Recent trends of an increasing body mass index (BMI) of the human population indicate an epidemic prevalence of obesity in many countries despite the fact that underweight remains the dominant problem in the world’s poorest regions . Extending the concept of the ‘Reference Man’ , a healthy reference population (HRP) is defined with a large range of body height (standing height, ''h'') and corresponding reference body mass, ''m''°, reference ''V''<sub>O2max</sub>°, and mitochondrial fitness parameters ('''Fig. 2'''). The reference mass/height relationship constitutes a basic component of the concept of the HRP, obtained from >17.000 measurements on healthy people reported between 1931 and 1944 before the fast food and soft drink epidemic, with about half of the reported measurements ranging from 1.2 to 1.8 m corresponding to ''m''° of 22 to 68 kg and ''h''/''m''<sup>0.35</sup>  ('''Fig. 2a''').
The [[body mass excess]], BME, is defined as the actual body mass, ''m'', relative to the reference body mass, ''m''°, at the same height ('''Suppl. Tab. S1'''). Deviations of ''m'' versus ''m''° are due to weight gain without height gain. The similar displacement of men and women (Norwegian HUNT 3 study ) from the HRP line is consistent with the increase of average BMI in Norway during the past decades . ('''Fig. 2a'''). BME>1 (excess) yields a more consistent index of overweight and obesity across a large range of body heights compared to the BMI ('''Fig. 2b'''). Similarly, BME<1 (not shown) indicates a body mass deficit which is insufficiently reflected by the BMI at different body heights. Mitochondrial OXPHOS capacity per mass of vastus lateralis declines as a power function of BME ('''Fig. 2c'''). ''V''<sub>O<small>2</small>max/BM</sub> can be modeled as a function of (''1'') the metabolically inactive (compared to ''V''<sub>O<small>2</small>max</sub>) body mass added to a person at height ''h'', (''2'') the decline of mitochondrial capacity per muscle mass as a consequence of an inactive lifestyle and increased body mass, and (''3'') a slight increase of muscle mass with increasing BME as a ‘weight lifting effect’ ('''Fig. 2d''').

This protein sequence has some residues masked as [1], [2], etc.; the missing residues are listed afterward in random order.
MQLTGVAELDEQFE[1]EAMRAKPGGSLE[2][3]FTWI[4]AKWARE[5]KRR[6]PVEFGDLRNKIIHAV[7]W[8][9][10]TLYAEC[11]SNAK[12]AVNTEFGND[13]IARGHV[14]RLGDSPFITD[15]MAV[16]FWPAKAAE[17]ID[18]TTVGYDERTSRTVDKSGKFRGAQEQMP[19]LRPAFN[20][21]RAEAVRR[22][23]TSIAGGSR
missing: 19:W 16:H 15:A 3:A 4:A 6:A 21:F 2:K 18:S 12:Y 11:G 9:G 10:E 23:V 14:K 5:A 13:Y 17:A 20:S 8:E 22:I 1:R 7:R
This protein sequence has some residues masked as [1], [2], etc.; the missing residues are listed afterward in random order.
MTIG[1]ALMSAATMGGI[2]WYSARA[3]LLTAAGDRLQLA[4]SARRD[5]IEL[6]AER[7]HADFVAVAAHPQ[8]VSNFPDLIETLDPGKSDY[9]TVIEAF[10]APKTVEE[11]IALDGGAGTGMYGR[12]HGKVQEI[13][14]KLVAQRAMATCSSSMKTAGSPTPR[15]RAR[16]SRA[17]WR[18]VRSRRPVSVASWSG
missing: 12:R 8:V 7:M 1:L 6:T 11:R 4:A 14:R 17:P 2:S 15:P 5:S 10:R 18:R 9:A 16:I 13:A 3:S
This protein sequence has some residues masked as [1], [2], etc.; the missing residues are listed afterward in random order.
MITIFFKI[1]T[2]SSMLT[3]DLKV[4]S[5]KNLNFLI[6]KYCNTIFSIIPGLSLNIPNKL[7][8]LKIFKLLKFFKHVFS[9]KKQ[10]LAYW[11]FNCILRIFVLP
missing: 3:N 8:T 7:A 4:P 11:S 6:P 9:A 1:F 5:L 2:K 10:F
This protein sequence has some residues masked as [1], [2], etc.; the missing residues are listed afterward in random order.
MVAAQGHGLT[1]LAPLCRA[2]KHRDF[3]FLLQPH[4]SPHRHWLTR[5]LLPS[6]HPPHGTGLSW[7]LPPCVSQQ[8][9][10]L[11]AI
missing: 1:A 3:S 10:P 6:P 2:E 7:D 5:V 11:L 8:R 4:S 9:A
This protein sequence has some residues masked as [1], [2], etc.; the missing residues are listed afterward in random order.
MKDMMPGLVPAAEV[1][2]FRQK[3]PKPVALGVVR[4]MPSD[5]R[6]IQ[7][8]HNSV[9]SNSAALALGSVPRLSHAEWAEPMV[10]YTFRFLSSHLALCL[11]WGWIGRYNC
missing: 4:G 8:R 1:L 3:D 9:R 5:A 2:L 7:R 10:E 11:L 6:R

Taken together, the BME has a strong conceptual foundation on the level of large scale population statistics and is linked to lifestyle and mitochondrial fitness. Importantly, the BME has a straightforward understandable meaning that is easy to communicate to the general public on the personal level: you are overweight if your body mass is increased by 20 to 25 % relative to the reference body mass determined by your height. The consequences of mitochondrial control on ''V''<sub>O<small>2</small>max/BM</sub> will be discussed in terms of mechanistic explanations of a large range of neurodegenerative diseases related to the passive lifestyle with an increased BME .sive lifestyle with an increased BME .